Thursday, January 23, 2014

adobe and bricks

Do you remember California's extreme drought of 1977?  I remember walking to high school through my east Petaluma neighborhood, looking at the two-inch-wide cracks in the ground with amazement.  To a young and recent Midwestern transplant, the sight of the soil tiled up into polygons of the driest mud made me feel like I was living on Mars.  The cracks were so big you could easily trip on them if you didn't watch your step.

My family, trying to help, went along with the advice of the day.  We put a brick in our toilet to reduce the per-flush water use.  Also: "If it's yellow, let it mellow.  If it's brown, flush it down."

The 2013-14 California drought looks to be worse than 1977.  And different.  I don't remember the smell of wildfires during that winter.  But I smell wildfires every day now, whether I'm in Sacramento, San Diego or San Francisco.

We may be moving into a regional weather pattern not seen in modern times.   The behavior of the "ridiculously resilient ridge" of high barometric pressure suggests that this pattern could continue to endure on that time scale.   It's already lasted 13 months, when it normally lasts just a few months.  The RRR could persist for 13 more months...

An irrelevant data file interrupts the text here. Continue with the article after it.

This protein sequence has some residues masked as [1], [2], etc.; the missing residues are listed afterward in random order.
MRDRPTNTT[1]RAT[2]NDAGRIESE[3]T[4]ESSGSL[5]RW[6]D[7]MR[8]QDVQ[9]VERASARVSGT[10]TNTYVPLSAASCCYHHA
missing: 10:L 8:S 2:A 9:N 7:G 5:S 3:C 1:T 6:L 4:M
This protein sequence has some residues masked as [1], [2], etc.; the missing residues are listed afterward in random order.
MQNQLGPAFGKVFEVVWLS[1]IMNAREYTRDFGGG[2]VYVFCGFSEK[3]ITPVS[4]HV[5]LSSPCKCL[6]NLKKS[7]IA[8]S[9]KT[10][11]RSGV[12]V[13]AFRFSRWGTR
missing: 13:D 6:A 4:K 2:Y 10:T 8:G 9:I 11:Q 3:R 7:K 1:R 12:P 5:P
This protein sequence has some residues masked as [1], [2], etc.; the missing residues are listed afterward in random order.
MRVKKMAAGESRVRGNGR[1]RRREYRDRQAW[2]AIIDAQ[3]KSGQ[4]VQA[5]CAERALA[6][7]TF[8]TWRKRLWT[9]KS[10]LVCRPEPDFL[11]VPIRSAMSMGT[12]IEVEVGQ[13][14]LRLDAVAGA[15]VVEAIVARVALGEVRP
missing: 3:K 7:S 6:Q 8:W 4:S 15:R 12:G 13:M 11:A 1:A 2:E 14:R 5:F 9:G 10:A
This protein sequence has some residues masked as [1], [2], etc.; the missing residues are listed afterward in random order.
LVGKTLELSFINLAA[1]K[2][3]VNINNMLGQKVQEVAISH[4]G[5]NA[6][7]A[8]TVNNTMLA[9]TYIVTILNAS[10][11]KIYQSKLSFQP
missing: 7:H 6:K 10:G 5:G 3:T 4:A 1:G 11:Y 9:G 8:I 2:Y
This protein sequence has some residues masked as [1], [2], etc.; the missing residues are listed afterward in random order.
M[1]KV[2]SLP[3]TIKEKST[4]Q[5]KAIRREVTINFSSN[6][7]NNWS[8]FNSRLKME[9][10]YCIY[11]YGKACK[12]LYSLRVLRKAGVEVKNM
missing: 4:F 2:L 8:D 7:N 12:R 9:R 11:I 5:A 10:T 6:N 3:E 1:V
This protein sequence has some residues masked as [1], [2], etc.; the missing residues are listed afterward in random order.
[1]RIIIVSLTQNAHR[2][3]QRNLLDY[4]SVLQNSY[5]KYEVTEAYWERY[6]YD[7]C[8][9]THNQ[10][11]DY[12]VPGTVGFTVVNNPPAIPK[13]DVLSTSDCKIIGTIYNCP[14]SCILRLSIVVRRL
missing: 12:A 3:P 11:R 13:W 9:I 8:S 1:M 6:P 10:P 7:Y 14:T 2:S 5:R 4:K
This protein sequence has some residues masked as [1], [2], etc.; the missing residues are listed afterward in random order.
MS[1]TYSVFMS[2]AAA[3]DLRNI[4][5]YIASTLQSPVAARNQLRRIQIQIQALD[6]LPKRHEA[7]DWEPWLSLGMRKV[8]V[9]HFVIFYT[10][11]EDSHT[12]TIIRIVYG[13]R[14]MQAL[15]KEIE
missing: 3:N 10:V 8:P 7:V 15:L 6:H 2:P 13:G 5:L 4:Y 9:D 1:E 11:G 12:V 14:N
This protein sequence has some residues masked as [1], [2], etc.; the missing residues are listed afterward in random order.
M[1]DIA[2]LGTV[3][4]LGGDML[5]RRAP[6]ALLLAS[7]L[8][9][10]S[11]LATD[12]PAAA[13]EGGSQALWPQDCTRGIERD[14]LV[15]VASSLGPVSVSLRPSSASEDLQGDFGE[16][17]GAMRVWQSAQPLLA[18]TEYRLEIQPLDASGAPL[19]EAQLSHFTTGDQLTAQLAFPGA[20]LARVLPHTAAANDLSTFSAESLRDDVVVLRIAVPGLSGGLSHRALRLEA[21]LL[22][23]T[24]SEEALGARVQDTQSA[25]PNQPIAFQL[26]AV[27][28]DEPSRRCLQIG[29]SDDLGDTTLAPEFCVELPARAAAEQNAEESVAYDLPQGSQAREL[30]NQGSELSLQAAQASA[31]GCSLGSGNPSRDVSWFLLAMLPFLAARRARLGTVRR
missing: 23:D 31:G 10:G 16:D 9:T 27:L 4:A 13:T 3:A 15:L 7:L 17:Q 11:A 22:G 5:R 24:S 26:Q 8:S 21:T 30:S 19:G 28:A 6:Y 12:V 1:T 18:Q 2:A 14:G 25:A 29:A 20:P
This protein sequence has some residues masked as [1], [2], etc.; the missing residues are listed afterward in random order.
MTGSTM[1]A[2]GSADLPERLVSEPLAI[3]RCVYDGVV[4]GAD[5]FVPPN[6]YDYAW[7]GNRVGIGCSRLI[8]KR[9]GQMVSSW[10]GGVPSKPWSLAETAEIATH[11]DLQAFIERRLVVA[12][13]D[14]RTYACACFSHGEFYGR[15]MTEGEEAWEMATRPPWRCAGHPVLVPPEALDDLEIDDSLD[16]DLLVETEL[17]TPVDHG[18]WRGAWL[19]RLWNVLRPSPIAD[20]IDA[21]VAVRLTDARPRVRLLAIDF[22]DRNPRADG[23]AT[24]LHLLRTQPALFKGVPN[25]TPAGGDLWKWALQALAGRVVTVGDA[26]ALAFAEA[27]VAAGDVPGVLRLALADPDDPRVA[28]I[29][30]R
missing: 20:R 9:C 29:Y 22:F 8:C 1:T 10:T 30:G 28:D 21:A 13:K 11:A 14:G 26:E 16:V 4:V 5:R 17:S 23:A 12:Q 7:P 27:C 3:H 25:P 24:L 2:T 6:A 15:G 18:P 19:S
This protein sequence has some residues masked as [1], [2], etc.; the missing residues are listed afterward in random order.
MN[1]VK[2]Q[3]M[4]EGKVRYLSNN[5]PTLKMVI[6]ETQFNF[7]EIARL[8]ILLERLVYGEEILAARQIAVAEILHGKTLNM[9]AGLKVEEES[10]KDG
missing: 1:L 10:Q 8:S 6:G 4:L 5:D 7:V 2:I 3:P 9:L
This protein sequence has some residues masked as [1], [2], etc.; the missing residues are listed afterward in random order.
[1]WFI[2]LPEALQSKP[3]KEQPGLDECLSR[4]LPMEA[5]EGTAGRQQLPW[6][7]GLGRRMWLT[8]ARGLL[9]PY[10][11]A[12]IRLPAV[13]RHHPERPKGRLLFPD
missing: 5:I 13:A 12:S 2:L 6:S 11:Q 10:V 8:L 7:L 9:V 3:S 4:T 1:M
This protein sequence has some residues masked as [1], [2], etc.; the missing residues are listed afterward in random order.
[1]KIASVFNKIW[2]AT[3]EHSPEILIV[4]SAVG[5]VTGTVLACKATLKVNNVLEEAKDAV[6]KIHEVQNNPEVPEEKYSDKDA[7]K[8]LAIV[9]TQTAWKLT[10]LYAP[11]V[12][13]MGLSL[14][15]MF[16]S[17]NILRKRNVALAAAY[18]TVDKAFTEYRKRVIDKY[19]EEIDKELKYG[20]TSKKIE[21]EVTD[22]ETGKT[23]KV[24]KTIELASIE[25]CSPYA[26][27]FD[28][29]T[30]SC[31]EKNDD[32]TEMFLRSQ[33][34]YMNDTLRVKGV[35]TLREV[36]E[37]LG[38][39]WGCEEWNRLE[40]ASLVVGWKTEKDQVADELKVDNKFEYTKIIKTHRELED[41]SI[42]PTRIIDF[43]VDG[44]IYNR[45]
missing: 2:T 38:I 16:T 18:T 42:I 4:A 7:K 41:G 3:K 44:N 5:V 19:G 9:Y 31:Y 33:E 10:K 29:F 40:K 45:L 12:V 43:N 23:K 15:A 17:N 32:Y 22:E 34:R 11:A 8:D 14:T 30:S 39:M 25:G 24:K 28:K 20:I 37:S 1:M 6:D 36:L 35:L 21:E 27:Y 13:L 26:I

Some climate change predictions suggest that this may be the new normal for the North American southwest.  What will 40 million people do if there is no new precipitation for a couple more years?  What if we built a corner of the country for 100 million people for which there is no water?

You can do something.   The hotter the world gets, the worse our drought troubles will be.  The more CO2 we put in the air, the hotter the world gets.  If putting CO2 in the air gets more expensive, we will learn to do less of it.  So, advocate for a carbon tax.

It doesn't have to hurt everyone.  It could be a Pigouvian tax, in which all the proceeds from taxing carbon get refunded to the populace on some basis.  Then, only energy hogs will pay more.  Those making good energy choices will earn more than they pay. Pricing carbon will incentivize the reduction of carbon emissions, without hurting the economy overall.

In the shorter term, you can support the few federal attempts to legislate carbon pricing in general.  Go to and search for "climate".  With a few mouse clicks, you can generate a letter of support for climate legislation that gets sent to your representatives.  Presently there is a Senate bill sponsored by Bernie Sanders to impose a federal carbon tax.  Here, I'll do it for you.

Pushing for political change on climate is ultimately more effective than sticking a brick in your toilet.